‘Life Imagined – The Art and Science of Automata’ at Science Museum Oklahoma, February 24February 13, 2019
Science Museum Oklahoma's smART Space is taking visitors on a whimsical tour of mechanical creations from 1850 to modern day in “Life Imagined – The Art and Science of Automata." From the Greek word automatos, meaning “moves on its own,” automata are the first complex machines produced by man.
Long before robots were the reality they are today, automata were created as an attempt to simulate nature and domesticate natural forces. These attempts to imitate life by mechanical means and the use of these principles have in turn resulted in the evolution of technology over centuries. From objects of entertainment and awe, automata became the foundation for advancements in industrial robotics.
“Translational motion has always been a fascination, and automata are pinnacle examples of the physics of this movement coming to life. The beauty and intricacy of gears, levers and springs seamlessly working together provide an artistic reveal of very complex motions. ‘Life Imagined’ allows us to get a close-up glimpse of these fantastic machines inspiring the imaginations of us all,” said Sherry Marshall, president, Science Museum Oklahoma.
For this exhibition, smART Space features 41 works by 15 artists from around the world. Contemporary artists featured in the show include Cecilia Schiller, Bliss Kolb, Bradley N. Litwin, Laura Zelaya, Wanda Sowry, Randall Cleaver, Jim Casey and Chris Fitch. The show also features two digital installations by Elizabeth King and Server Demirtas. The various automata on exhibit are as eclectic as their artists and include subject matter ranging from a towering birdhouse occupied by a Cowbird chick to a man rowing a boat while a fish leaps out of “water” and a tribute to the “Day of the Dead.” In the contemporary pieces the mechanics take center stage and are as fascinating as the actions they create.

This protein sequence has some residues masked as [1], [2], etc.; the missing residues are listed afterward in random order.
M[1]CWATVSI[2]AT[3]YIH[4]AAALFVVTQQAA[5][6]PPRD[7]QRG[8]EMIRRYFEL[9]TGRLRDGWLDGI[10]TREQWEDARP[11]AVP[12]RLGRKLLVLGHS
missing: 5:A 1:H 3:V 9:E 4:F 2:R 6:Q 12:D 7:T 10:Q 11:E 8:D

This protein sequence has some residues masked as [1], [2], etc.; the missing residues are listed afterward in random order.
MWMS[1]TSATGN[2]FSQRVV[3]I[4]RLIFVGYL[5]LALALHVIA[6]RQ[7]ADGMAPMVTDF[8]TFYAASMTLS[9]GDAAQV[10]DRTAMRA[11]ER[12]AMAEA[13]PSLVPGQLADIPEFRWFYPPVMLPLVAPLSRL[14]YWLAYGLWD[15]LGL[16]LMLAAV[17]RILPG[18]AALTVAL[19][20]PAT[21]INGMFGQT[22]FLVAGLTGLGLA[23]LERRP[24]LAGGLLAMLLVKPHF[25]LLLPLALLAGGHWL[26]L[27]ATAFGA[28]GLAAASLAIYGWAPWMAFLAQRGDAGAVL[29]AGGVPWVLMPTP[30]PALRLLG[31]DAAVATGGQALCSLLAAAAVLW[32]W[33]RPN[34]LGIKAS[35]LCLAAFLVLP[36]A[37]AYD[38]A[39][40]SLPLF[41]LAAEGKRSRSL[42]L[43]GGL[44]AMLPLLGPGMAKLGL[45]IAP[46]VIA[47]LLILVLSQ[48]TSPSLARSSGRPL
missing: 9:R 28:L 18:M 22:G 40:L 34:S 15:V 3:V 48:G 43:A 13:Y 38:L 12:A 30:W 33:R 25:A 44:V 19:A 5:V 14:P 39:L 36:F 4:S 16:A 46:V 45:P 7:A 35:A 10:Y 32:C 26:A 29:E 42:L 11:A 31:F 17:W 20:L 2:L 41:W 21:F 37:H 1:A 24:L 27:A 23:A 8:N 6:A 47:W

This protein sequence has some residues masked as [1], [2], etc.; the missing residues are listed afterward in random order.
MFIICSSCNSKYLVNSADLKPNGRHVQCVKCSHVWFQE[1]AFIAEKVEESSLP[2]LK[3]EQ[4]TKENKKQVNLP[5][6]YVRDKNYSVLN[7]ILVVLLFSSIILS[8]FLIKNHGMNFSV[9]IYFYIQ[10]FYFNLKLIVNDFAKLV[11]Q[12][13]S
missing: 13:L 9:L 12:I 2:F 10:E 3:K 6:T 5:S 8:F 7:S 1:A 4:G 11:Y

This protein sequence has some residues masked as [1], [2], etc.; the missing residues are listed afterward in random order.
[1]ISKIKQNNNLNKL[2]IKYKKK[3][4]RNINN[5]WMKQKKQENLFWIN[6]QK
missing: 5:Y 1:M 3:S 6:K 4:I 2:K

The exhibition also explores the history of automata throughout time and showcases automata from the early 19th century on loan from the Guinness Collection of Automata courtesy of the Morris Museum in Morristown, New Jersey. While the contemporary pieces allow the mechanics to take center stage, earlier pieces tended to conceal an automata’s mechanic preferring to instill a sense of mystery and wonder in the audience.
Alyson Atchison, associate curator, smART Space, hopes her enthusiasm for automata is contagious, “It is truly fascinating to see life-like movement mimicked in these works of art. These artists have not just created something that reflects life and nature, but they have captured the spirit and cadence of natural movement. The articulation of a fish as it jumps for a fly, or a bird as it sings, these sculptures come to life and reflect the world around us.
“It's exciting to bring artwork of this genre to Oklahoma City for an up-close and personal chance to explore it. My hope is that avid fans of automata will come to appreciate the artwork included in this exhibit, while other people will be introduced to the genre for the first time and become appreciators.”
The public is invited to attend a free opening reception for “Life Imagined – The Art and Science of Automata” from 7-9 p.m. on Saturday, February 23. The gallery opening includes appetizers and a cash bar. Tickets are free but required to attend and may be obtained from the museum’s website, www.sciencemuseumok.org/smart-space.
“Life Imagined – The Art and Science of Automata” will be open through September 29, 2019, and is included with general admission.
Science Museum Oklahoma is open from 9 a.m. to 5 p.m. Monday through Friday; 9 a.m. to 6 p.m. Saturday; and 11 a.m. to 6 p.m. Sunday. The museum is closed on Thanksgiving, Christmas Eve and Christmas Day. Daily general admission is $15.95 for adults (ages 13 to 64) and $12.95 for children and seniors (ages 3 to 12 and 65 and older). Annual memberships begin at $105.
For more information about the smART Space galleries at Science Museum Oklahoma, visit www.sciencemuseumok.org/smart-space.